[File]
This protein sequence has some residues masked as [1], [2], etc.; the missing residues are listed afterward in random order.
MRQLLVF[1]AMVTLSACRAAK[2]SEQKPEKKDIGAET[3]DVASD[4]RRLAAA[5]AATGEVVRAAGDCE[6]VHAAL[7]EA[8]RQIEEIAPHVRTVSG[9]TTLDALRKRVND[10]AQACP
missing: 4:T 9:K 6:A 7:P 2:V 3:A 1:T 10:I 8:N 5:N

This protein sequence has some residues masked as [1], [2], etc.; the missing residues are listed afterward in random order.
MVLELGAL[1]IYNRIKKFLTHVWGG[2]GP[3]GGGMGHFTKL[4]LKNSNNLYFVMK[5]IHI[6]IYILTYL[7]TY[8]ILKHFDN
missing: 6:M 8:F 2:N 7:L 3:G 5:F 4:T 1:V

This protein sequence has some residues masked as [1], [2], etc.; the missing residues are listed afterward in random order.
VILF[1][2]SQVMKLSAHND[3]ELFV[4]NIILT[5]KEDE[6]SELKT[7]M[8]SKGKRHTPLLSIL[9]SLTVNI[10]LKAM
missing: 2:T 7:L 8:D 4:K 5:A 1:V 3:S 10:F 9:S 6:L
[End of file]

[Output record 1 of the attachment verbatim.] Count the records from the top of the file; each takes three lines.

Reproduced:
This protein sequence has some residues masked as [1], [2], etc.; the missing residues are listed afterward in random order.
MRQLLVF[1]AMVTLSACRAAK[2]SEQKPEKKDIGAET[3]DVASD[4]RRLAAA[5]AATGEVVRAAGDCE[6]VHAAL[7]EA[8]RQIEEIAPHVRTVSG[9]TTLDALRKRVND[10]AQACP
missing: 4:T 9:K 6:A 7:P 2:V 3:A 1:T 10:I 8:N 5:N